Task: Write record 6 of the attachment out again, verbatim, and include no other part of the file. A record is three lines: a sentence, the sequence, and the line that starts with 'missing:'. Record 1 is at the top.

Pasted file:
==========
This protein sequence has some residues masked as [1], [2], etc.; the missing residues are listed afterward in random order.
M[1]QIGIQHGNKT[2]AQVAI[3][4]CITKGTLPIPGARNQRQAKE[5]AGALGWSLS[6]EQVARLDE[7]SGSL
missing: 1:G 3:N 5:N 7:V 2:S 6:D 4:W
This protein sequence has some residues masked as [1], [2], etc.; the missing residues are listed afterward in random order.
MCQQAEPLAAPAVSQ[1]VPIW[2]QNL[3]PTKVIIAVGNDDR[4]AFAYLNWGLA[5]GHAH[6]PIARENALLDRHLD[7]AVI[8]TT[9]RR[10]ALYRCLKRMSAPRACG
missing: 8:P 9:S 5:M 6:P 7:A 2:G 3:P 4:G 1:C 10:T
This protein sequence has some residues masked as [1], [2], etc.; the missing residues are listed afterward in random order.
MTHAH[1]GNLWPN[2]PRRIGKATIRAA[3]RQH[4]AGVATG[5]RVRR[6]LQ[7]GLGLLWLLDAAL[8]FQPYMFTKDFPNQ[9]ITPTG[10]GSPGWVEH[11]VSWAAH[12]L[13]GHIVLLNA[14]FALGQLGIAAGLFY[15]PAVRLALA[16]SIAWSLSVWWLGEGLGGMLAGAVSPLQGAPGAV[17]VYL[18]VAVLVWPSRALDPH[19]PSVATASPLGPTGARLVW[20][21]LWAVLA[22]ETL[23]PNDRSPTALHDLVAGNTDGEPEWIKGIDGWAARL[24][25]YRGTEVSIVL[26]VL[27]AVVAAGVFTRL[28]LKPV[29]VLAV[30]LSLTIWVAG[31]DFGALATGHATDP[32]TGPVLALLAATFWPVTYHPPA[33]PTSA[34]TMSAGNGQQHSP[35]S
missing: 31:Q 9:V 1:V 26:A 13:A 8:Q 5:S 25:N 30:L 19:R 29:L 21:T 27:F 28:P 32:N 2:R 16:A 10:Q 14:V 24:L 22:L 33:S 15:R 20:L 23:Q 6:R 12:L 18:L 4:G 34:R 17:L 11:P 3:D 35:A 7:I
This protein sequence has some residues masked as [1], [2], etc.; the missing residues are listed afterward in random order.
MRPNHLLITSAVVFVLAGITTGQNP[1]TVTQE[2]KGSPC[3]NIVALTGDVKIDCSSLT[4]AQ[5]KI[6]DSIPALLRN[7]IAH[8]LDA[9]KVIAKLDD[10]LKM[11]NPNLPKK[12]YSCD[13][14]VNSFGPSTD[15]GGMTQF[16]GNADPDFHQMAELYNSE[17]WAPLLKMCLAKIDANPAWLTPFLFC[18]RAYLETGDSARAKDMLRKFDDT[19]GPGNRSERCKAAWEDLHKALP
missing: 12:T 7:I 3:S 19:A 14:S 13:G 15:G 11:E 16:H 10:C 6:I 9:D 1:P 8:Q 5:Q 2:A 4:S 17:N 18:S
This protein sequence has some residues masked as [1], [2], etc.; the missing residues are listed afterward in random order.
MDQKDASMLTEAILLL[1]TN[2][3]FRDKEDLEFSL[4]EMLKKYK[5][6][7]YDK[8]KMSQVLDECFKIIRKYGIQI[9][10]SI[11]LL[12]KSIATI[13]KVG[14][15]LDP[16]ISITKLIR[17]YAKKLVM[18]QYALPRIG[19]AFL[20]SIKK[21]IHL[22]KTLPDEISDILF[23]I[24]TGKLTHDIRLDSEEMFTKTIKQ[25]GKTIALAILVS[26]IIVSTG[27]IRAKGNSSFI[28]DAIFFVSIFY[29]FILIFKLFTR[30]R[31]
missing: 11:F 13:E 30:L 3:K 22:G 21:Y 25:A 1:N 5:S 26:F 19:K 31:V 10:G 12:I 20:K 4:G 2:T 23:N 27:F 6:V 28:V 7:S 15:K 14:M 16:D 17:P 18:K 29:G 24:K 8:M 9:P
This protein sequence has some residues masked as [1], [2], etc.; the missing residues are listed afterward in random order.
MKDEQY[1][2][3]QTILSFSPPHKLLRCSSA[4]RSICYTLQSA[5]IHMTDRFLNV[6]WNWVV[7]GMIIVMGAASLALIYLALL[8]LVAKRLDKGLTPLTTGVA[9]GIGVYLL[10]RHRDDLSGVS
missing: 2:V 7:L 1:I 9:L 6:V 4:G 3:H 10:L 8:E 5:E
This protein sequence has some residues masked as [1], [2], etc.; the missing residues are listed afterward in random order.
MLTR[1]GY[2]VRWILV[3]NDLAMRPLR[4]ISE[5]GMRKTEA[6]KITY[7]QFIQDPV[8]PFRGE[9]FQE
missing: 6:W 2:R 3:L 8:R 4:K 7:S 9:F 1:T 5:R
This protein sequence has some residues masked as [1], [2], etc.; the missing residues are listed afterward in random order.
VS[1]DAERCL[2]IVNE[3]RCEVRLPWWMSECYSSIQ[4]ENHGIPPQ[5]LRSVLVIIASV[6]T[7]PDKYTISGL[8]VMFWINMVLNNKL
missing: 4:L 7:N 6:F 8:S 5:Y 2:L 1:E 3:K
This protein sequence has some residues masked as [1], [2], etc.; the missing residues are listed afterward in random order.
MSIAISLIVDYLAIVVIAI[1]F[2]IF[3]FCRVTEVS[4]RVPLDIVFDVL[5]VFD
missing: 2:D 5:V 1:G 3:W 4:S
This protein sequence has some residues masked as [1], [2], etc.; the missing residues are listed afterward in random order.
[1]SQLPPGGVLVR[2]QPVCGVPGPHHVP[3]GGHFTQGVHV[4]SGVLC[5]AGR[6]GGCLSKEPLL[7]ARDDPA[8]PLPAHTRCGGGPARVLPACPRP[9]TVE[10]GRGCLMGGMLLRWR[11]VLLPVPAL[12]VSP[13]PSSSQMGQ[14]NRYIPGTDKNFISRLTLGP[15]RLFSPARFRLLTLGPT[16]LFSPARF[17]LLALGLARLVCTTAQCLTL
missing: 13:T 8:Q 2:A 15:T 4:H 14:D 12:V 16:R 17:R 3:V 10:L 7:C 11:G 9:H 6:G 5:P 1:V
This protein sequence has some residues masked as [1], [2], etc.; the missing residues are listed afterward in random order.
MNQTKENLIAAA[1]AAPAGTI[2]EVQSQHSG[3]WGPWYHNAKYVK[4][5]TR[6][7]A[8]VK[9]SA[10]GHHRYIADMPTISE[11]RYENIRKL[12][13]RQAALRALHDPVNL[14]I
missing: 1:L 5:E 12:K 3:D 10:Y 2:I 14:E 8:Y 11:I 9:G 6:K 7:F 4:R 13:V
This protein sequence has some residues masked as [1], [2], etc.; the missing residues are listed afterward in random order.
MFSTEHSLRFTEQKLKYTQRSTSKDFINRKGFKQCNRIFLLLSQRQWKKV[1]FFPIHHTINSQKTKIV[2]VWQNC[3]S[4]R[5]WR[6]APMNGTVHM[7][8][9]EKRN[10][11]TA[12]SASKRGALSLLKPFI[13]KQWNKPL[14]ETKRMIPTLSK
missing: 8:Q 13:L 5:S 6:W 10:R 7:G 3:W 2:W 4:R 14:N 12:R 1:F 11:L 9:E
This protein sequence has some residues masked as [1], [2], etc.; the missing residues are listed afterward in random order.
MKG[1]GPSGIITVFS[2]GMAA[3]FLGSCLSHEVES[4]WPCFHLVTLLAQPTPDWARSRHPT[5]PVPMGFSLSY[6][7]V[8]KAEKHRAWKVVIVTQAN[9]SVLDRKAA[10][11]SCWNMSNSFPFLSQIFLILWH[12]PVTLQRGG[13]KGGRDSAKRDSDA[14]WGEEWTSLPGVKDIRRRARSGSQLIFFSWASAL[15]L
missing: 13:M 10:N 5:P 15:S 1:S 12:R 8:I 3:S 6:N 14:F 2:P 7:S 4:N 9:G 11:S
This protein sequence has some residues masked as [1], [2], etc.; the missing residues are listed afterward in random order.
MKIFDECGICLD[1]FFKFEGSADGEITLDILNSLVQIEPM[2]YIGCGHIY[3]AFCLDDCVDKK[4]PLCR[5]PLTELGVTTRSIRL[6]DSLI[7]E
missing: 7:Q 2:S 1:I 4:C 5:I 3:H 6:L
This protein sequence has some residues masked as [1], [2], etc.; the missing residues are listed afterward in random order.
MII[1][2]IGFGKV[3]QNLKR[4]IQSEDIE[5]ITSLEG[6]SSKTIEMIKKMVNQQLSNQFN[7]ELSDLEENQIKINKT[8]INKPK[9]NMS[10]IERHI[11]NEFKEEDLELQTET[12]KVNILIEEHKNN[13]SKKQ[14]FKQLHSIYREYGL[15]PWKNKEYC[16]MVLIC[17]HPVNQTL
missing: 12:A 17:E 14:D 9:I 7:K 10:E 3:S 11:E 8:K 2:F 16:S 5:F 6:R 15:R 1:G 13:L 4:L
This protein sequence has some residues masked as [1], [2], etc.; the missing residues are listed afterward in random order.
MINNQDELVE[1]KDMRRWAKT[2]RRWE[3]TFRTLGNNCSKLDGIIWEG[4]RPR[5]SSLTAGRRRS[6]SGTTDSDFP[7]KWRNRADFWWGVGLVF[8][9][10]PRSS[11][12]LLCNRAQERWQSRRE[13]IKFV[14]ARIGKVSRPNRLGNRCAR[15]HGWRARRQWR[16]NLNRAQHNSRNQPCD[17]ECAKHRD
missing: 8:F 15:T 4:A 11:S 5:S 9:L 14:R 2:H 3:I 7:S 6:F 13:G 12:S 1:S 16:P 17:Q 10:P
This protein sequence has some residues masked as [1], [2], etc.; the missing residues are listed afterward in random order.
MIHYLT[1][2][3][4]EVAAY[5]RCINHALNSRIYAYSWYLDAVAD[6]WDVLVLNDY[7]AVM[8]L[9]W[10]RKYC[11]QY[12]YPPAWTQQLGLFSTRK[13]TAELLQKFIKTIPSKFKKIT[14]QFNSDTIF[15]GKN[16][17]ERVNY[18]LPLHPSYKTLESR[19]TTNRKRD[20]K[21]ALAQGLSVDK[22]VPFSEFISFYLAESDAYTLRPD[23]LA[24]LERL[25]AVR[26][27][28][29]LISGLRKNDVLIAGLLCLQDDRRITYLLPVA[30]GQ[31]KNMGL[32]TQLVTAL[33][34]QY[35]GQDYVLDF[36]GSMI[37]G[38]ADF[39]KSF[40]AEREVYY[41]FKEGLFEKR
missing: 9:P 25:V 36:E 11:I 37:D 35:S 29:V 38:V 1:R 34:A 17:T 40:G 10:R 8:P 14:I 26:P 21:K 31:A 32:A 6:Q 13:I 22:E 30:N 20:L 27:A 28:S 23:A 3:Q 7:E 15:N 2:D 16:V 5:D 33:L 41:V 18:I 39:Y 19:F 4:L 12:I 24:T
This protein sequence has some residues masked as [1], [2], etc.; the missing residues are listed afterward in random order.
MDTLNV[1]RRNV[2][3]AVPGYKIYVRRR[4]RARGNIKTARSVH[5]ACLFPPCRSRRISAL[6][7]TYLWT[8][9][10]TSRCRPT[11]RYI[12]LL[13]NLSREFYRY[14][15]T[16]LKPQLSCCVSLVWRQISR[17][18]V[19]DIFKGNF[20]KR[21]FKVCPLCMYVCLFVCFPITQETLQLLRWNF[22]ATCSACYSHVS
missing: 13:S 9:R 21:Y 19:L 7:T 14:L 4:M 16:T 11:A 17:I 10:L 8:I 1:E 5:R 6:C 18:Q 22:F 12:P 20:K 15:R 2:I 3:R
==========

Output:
This protein sequence has some residues masked as [1], [2], etc.; the missing residues are listed afterward in random order.
MKDEQY[1][2][3]QTILSFSPPHKLLRCSSA[4]RSICYTLQSA[5]IHMTDRFLNV[6]WNWVV[7]GMIIVMGAASLALIYLALL[8]LVAKRLDKGLTPLTTGVA[9]GIGVYLL[10]RHRDDLSGVS
missing: 2:V 7:L 1:I 9:L 6:V 4:G 3:H 10:L 8:E 5:E